Isn’t it interesting that a few small percentage points here and there–third-quarter GDP showed an annual growth rate of 8.2 percent and monthly unemployment dropped from 6.1 percent to 6 percent–produces such euphoria about the country’s economic upturn?
Before trumpeting this “boom,” the Bush Administration and its crony pundits should pay attention to the real state of the economy–where nine million people are out of work, wages and salaries are stagnant or down, health care costs have increased to staggering double digit rates, retirement savings have been ravaged by the stock market crash, school budgets are taking severe hits, tuitions at public universities are soaring and personal bankruptcies are at an all-time high.
Headlines like “Bloom is on the Economy,” (The New York Times, 11/8) or “Tough Times Over?” (Washington Post, 11/9) seem foolish, even mean-spirited, when families, communities and whole states are struggling to survive. Consider that in Bush’s home state of Texas, according to the Houston Chronicle, 54,000 children have been dropped from the federal-state health insurance program due to budget cuts. Texas, and other states, are also cutting back on subsidies for healthcare, further increasing the number of people with no coverage–now conservatively estimated at 43 million, with their numbers rapidly increasing. And paying for health insurance is becoming a problem for more than just people living on low or fixed-incomes, with many hospitals and neighborhood clinics saying that middle-class people are now joining the poor in seeking their care.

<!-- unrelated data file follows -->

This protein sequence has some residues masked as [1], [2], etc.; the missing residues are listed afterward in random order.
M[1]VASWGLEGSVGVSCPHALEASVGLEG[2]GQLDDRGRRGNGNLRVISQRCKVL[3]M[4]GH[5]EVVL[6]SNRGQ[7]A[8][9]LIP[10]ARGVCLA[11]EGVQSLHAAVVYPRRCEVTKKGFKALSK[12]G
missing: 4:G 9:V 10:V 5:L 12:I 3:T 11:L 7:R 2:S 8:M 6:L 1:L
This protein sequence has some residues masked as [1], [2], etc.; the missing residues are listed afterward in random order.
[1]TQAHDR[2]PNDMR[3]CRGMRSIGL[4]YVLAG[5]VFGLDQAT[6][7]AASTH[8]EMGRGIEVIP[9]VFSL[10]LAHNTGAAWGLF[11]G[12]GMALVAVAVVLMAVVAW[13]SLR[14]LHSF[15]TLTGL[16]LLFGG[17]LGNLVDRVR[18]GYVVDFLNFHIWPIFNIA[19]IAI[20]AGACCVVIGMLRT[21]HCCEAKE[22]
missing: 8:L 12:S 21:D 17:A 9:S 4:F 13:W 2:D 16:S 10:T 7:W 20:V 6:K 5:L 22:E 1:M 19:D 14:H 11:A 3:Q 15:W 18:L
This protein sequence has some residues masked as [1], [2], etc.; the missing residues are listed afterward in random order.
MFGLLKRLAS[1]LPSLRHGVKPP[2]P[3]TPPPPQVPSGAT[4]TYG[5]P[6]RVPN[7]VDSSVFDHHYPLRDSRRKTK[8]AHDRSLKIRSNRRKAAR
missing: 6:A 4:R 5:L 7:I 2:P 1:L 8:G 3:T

There are more Americans living in poverty now than there were in 1965. Over thirteen million of them are children. (The US has the worst child poverty rate of all the world’s industrialized countries.) Last year alone, another 1.7 million Americans slipped below the poverty line, bringing the total to 34.6 million, one in eight of the population, and up from 31.6 million in 2000. (See “Economic Fault Lines in America’s States,” AFL-CIO report).